There are few things in life that can be as frustrating as someone else telling you what to do and meddling in your personal life. With most people, it would be no problem to tell them you can do things your way and to mind their own business. But what if it’s your controlling in-laws?
The in-law relationship can be a difficult one. When you got married, of course your spouse’s parents were part of the deal. However, they can have their own way of doing things, their own traditions, their own way of seeing the world – and how you should fit in it. If they are controlling in-laws, it can be even harder to navigate the relationship because your spouse is probably used to how they act.
Controlling In-laws Are Master Manipulators
Do your in-laws try to manipulate situations to get their way? Manipulation can involve guilt trips, saying inappropriate things, or even their asking your partner to help them with things they really don’t need help with. It can be hard to not let the in-laws take control this way. Once in-laws realize they can successfully manipulate your relationship, they will try to do so again and again. Here’s an example from our blog:
I'm about to marry my best friend, and love of my life. We have been living together for 4 years, dating for five years. His mother has always been passive aggressive with me, recently it has gotten out of control. She always interrupts me. She will not acknowledge the fact that once he met me he moved out, got a great job and became an independent, confident man. She always wants to bring up his black sheep past. She says some pretty offensive comments. She made a comment recently that just made me cringe. "Did you know lots of grooms will get nervous and leave the bride at the altar?" I have tried to let it go, and not let her actions bother me. I'm trying to have compassion for her. But each time I see her, she will say something rude. She used to get his brother or father to ask him on a boys trip with his brother, only to find out last minute she was coming along with his brothers girlfriend. This happened a few times. For holidays she always asks if I'm coming, when I've always came to family gatherings. We are a package deal. She will always come up for a reason to see her, needing help with this or that. I love my fiance, and respect that he loves his mother. I have tried to address it with my fiance but he always says that's just how she is. She is literally the only thing we fight about." -Melly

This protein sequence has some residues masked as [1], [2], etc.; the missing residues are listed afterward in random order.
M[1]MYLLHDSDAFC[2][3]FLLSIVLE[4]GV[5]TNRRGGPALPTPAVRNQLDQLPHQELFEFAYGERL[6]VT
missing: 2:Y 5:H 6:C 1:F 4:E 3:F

Controlling In-laws Love To Meddle
Do your in-laws butt-in to things that should be between just the two of you? If they are advising you uninvited about how to spend your money, telling you where to live, or getting involved in disagreements, you’ve got controlling in-laws.
In-laws can control things with slightly less obvious intrusions as well, like wanting to be your new best friend so they know what’s going on all the time. It’s really important to guard your privacy as a couple. Here’s an example of what in-laws interfering can look like from our blog:
Hi I have been married almost 4 yrs and am now expecting my 2nd child… His mother is very controlling so she wants to do everything herself. She also nags me a lot about everything. Even when im goin somewhere I have to inform her and then she asks me 100 questions. In the beginning my mother in law taunted me about dowry and trated me like a maid so I resent her. im a well educated girl from a good well off family… For 2 yrs I listened to everything my inlaws said. They dont even like me meeting my parents every week. When I couldnt tolerate them anymore I started standing up for what I wanted and thats when my husband n I started having problems. Now he is good to me until I do anything against his will or undesirable to his mom… I have now started to hate him and I hate his mom…" –Ash
How To Deal With Over-Bearing In-Laws
Conflicts with in-laws have to be handled carefully, as you don’t want two conflicts on your hands, like in the examples above.
Here's what Kurt had to say about dealing with controlling in-laws:
Remember that your partner is in a tough spot – caught in the middle between you and their parents. Try to be understanding that it's hard to navigate both relationships and keep everyone happy. So focus more on the support you need from your partner rather than on how you feel about your in-laws' controlling behavior. This should help them to feel less defensive."
Give these a try:
- Calmly discuss with your partner what you need without complaining or being a victim – don’t make rude or disrespectful comments.
- Both of you need to approach the situation like adults instead of from “a child’s” perspective – you’re all equals. This also means no acting like a child by doing things like using the silent treatment which can kill your relationship.
- Agree on some ground rules and put them into practice – if no dropping by unannounced is a rule, then it’s ok to ignore the door bell.
These people will be in your lives for a long time, so it’s very important to get the issues worked out. Don’t allow your controlling in-laws to ruin your relationship. Having a strong, united front so that you two are in control of your marriage is doable, but it does require you both to focus on each other rather than them.
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